Your plumber uses one standard wax ring and your good to go - Problem....

The problem is you bought your toilet from a box store. Box stores bet down suppliers for cheaper and cheaper product. Many products sold in the box stores are not made to the same specs or standards as those sold through regular plumbing channels. Often a toilet from a box store will rock when sitting on flat floor.

Your install was tight day one but hidden below was a small leak - not much a trickle with every flush. Most people don't know that grout is not waterproof - it's not (most grouts that is). So this leak under your toilet goes on and on and on.

A better install;

Same as above but you check for rocking toilets at the box store or even for that matter at your plumbing supplier. Take it out of the box. Sit on it. Does it sound funny when you tap it? Does it rock? Is the glaze perfect? Check and then check again - this takes maybe 2-5 minutes of your time and can save you thousands and thousands down the road.

Install an extra layer of plywood below the subfloor between the joist so that when the WC flange gets screwed down you are screwing into 1 1/2" of wood. Spray the underside of this area to seal any voids with spray foam. Use a good silicone and seal any rough spots from above after tiling.

Install that toilet and flush it 10 times back to back and inspect for leaks. If you have a WC flange that can't move and the toilet is sealed there is no way of it leaking. Don't use silicone all around the base of the toilet as this traps any future leak from escaping under the toilets backside. Check this area when you clean from time to time and never let a toilet rock - if it's rocking it needs to be looked at!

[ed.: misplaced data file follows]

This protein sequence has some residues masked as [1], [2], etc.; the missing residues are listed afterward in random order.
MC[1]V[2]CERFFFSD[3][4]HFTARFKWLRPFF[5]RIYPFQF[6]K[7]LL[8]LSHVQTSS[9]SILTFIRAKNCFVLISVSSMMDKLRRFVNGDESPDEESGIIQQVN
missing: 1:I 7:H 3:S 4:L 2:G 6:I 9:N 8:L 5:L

Now imagine that this area is not grouted under the toilet - the water has a clear path to run under the tile and spread throughout the room or worse travel down the back wall and start forming mould on your son's bedroom wall. Maybe the path runs 10 feet sideways and starts soaking a support beam - bugs love wet wood and they move in. 10 years later you want to install new toilet and spruce up this room because it just has a funny odor and you discover the leak, the mould and worse that your homes structure is compromised.

Worst case scenarios I know - but each is a repair I have done for clients over the past 7 years. We get one a year and after each one I look for more and more ways of preventing this from ever happening.

Treat water as your homes number one enemy because it is, never let a toilet rock, always set the flange on top of the finished floor, never silicone the whole toilet base to the floor and always grout underneath your toilet.

Every time - Every job.


John Whipple

"When it's perfect - it's good enough."

    Bookmark   March 15, 2010 at 10:39AM
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Thank you both. They are going to remove the toilets and grout underneath. I appreciate the information you provided. It makes total sense! Thanks again!!

    Bookmark   March 15, 2010 at 3:31PM